What Is The Difference Between O Or P Visas For Athletes Coming To The U.S?
B, O, and P visas are usually the most appropriate for foreign athletes looking to enter the United States. Most athletes visiting the United States and not getting paid for their services usually just come on a B visitor visa. The issue with B visas is that they are often denied, do not come with work authorization, and need more recourse to appeal a denial.
On the other hand, both P and O visas allow athletes to obtain work authorization to come to the US for multiple years. Whether an athlete requires an O visa or the P visa depends on the purpose the athlete is coming for and the qualifications of the athlete.
- P visas are for athletes coming to the United States to compete in internationally recognized events. Technically, athletes on P-1 visas are not supposed to train or coach on these visas. Thus, if an athlete needs to coach, do sponsorship activations, promote seminars, or other activities, then the P visa may not be appropriate. Also, if the athlete only trains in the United States but competes overseas, the P-1 visa may not be appropriate. There are exceptions, but they must be carefully argued by an immigration attorney to the USCIS for the best chance of success.
- O-1 visas come with much more flexibility than the P-1 visas. In addition, the O-1 visa only requires the athlete to come Stateside to compete in internationally recognized events. O-1 visa petitions should include an itinerary that comprises a list of possible activities for an athlete, such as training, seminars, sponsorship activations, film appearances, and other activities affiliated with being an athlete. O-1 visas are also more helpful if the athlete plans to apply for permanent residence (green card) eventually.
Proving eligibility for a P visa is different and generally more accessible than verifying eligibility for the O-1 visa. This is why most athletes obtain a P visa rather than an O visa. However, remember that along with being eligible for the P-1 visa, the athlete must also come to compete in events that require the participation of international athletes. This requirement is becoming a famous avenue for USCIS officers to deny visas.
The P-1 visa is easier to prove eligibility for because most requirements are objective, and either an athlete meets them, or they do not. If athletes can prove two of the seven categories below, they should be at least eligible for the P-1 visa.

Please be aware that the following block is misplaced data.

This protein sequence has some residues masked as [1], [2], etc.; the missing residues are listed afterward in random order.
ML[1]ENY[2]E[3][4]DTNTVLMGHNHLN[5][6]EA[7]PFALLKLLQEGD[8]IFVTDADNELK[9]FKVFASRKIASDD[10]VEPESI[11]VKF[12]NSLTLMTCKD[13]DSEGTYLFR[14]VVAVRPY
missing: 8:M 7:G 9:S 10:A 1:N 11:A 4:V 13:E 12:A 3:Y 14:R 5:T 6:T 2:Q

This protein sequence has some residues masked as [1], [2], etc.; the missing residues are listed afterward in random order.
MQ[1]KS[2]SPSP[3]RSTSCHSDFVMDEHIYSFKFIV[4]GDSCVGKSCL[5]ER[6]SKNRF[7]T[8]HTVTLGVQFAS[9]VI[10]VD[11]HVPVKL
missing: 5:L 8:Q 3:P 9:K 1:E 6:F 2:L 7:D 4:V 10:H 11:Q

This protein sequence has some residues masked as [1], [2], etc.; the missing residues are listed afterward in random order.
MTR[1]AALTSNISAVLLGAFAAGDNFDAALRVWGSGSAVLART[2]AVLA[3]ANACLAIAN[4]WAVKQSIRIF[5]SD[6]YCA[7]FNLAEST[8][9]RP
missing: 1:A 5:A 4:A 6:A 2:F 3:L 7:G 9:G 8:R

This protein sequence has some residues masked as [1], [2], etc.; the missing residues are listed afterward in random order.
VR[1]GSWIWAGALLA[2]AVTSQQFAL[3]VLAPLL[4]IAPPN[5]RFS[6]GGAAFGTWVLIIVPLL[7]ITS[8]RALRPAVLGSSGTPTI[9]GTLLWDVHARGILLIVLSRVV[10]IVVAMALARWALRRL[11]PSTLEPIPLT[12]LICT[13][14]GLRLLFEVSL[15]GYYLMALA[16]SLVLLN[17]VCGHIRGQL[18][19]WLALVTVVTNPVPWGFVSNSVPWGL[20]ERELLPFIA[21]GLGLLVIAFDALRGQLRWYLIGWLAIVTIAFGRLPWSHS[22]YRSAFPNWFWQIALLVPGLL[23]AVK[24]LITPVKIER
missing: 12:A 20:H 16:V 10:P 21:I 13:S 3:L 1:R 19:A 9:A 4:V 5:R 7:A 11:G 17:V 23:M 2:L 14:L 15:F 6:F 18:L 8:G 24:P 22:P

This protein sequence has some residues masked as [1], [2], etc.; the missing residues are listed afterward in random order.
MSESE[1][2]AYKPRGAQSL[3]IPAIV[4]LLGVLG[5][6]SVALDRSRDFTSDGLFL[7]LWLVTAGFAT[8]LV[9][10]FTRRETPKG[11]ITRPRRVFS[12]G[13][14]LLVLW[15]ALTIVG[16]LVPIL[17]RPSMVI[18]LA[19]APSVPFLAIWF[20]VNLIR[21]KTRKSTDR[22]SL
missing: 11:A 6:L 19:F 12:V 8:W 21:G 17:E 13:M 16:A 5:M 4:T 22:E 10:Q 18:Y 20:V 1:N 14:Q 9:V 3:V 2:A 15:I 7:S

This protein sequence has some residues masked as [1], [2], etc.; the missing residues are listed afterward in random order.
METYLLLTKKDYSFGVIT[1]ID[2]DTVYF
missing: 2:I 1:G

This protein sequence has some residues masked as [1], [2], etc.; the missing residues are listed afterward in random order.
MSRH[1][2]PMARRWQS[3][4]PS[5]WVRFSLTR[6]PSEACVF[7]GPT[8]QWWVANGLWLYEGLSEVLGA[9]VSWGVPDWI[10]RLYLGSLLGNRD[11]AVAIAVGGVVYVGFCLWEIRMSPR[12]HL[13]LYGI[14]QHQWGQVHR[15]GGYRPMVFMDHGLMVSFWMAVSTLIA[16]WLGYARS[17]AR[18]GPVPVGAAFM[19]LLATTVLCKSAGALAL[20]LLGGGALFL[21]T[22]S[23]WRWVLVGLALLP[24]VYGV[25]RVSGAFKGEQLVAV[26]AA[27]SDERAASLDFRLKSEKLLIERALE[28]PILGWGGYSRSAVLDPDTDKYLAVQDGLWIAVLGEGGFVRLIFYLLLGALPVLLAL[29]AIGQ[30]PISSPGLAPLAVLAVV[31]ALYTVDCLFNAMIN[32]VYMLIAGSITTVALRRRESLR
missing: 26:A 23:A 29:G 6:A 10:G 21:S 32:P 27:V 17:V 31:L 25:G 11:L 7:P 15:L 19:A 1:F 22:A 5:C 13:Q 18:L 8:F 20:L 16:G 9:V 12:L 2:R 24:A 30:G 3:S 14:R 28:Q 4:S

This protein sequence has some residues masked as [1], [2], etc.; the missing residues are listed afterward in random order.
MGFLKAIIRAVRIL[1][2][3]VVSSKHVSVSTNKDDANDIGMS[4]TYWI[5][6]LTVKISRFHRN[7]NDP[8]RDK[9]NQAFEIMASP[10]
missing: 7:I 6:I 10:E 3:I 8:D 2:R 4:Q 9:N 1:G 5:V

- Objective Requirements
- a significant contribution to a foreign country’s national team
- A governing regulatory body issuing a favorable consultation letter
- Participating in an NCAA collegiate season
- An international ranking from a credible resource
- Completing a season with a Major League team in the previous season
- Subjective Requirements
- industry expert support letters
- Significant sports-related awards with explanations
The O-1 visa is harder to prove because the requirements are subjective, and USCIS officers have much more leeway to discredit evidence and deny eligibility. To verify eligibility for an O-1 visa, an athlete must have one significant international award or prove three of the O-1 eligibility categories:
- One major award:
- Olympic medal
- World Championships
- Athlete of the Year awards
- Or three of the O-1 visa categories:
- Important lesser national and international awards
- Serving as a judge on the work of others
- Detailed favorable letters from experts
- Special original contributions
- Writing scholarly articles in reputable outlets
- Being a member of a prestigious organization or group
- Articles from reputable sources that talk about the beneficiary
- Employment in critical/essential capacity in the past
Let Us Help You, Your Immigration, & Your Family
We understand that immigration can be a complex and stressful process. That’s why we’re here to help you every step of the way. We’ll work with you to understand your individual needs and goals, and we’ll develop a personalized plan to help you achieve them. We’re here to provide you with the peace of mind you need so you can focus on what’s important: your future